Philly Creative Guide

Creative Personality

Kazumi Teune | Executive Director of the Japan America Society of Greater Philadelphia (JASGP)

Interview :: Kazumi Teune
by by Ruth Weisberg, 1 Apr 2007

This month's Creative Personality is Kazumi Teune, Executive Director of the Japan America Society of Greater Philadelphia (JASGP).

April 2007 is an exciting time in Philadelphia, for the city is host to Sakura Matsuri—the 2007 Subaru Cherry Blossom Festival, which will take place from Monday, April 9 to Sunday, April 22, with the festival Gala on Saturday, April 21. This year's event will mark the 10th Anniversary of the Festival, as well as the reaching of the JASGP goal to plant 1,000 cherry trees throughout Fairmount Park.

Kazumi Teune can be reached at: [email protected].

For more information on the Cherry Blossom Festival, call their hotline at: 215-790-3680.

PCG: What initially brought you to Philadelphia? I'm guessing that you never expected to make our fair city your permanent home, or that it would become the permanent home to so many beautiful cherry blossom trees.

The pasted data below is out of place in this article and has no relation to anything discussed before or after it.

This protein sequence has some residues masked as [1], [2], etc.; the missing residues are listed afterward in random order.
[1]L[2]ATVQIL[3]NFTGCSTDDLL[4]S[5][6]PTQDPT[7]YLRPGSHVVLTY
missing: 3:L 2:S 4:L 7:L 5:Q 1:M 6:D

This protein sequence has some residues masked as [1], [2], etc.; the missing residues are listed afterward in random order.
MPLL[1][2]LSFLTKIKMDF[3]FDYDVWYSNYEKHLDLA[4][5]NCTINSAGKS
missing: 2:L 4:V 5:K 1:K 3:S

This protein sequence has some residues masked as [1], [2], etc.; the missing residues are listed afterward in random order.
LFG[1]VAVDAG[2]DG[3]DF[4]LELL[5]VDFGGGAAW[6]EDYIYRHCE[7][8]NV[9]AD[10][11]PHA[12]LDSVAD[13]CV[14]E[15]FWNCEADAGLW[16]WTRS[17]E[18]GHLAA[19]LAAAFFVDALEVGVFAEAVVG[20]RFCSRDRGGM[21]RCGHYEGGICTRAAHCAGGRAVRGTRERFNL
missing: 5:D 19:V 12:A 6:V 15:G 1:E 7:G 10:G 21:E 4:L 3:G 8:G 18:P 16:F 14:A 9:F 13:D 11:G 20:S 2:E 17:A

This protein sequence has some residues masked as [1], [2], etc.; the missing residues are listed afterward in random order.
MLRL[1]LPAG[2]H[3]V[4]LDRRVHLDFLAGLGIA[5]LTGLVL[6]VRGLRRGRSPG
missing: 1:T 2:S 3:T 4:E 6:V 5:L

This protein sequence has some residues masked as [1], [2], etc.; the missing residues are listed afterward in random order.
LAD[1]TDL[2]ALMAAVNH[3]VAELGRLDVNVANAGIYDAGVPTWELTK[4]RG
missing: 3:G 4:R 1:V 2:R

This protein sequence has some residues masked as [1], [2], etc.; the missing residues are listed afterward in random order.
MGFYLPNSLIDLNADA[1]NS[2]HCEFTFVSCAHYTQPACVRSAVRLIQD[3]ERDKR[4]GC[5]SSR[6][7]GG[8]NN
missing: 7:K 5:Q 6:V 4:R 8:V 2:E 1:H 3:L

KT: I'm a native of Japan. I have a law degree from Gakushuin University (Tokyo) and a Masters Degree in political science and library studies from the University of Hawaii. It was when I was a graduate student at the University of Hawaii and just about to graduate that I was starting to look for a job. I was thinking about moving back to Japan. During the summer, I was at a convention on the University of Hawaii campus, and that's when and where I met my future husband, Henry Teune. He was a Professor of Political Science at the University of Pennsylvania. I visited Philadelphia for the first time in the fall of 1982 and moved here that same year. Henry and I got married in 1985. Since then I have been living in Philadelphia. My husband is still teaching at Penn. My first encounter with the Japan America Society of Greater Philadelphia (JASGP) was through the Cherry Tree Planting project which started in 1998. I worked as a volunteer for JASGP for several years, and then in 2001, became its Executive Director.

Kazumi Teune, Executive Director of the Japan America Society of Greater Philadelphia (JASGP)

PCG: I had no idea about the JASGP and its amazing people and programs. Or just how strong the Philadelphia-Japan connection is. What would you like our readers to especially know about your presence with this organization and its ongoing community efforts?